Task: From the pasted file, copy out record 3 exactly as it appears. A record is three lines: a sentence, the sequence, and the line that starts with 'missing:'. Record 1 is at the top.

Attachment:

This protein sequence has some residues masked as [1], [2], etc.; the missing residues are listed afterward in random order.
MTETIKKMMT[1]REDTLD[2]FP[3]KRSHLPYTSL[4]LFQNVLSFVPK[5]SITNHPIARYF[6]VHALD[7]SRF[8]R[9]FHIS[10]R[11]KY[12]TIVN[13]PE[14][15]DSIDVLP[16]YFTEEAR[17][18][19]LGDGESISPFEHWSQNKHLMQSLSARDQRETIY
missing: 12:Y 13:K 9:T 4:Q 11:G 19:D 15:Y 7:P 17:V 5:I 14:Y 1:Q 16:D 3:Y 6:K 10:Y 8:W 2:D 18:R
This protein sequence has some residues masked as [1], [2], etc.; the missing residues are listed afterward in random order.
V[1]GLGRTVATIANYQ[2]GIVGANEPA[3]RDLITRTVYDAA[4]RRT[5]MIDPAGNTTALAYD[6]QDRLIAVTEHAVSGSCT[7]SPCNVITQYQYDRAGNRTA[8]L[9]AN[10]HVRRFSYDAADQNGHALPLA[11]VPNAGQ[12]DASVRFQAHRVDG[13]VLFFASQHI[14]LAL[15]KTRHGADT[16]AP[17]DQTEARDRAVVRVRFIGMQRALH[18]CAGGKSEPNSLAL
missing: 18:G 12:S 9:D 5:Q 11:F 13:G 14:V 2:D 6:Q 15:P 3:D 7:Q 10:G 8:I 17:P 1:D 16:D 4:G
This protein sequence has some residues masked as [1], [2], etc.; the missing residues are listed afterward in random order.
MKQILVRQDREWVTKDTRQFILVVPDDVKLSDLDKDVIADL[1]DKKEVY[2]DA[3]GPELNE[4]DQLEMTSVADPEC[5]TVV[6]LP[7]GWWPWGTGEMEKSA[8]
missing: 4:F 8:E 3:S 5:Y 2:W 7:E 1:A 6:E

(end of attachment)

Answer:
This protein sequence has some residues masked as [1], [2], etc.; the missing residues are listed afterward in random order.
MKQILVRQDREWVTKDTRQFILVVPDDVKLSDLDKDVIADL[1]DKKEVY[2]DA[3]GPELNE[4]DQLEMTSVADPEC[5]TVV[6]LP[7]GWWPWGTGEMEKSA[8]
missing: 4:F 8:E 3:S 5:Y 2:W 7:E 1:A 6:E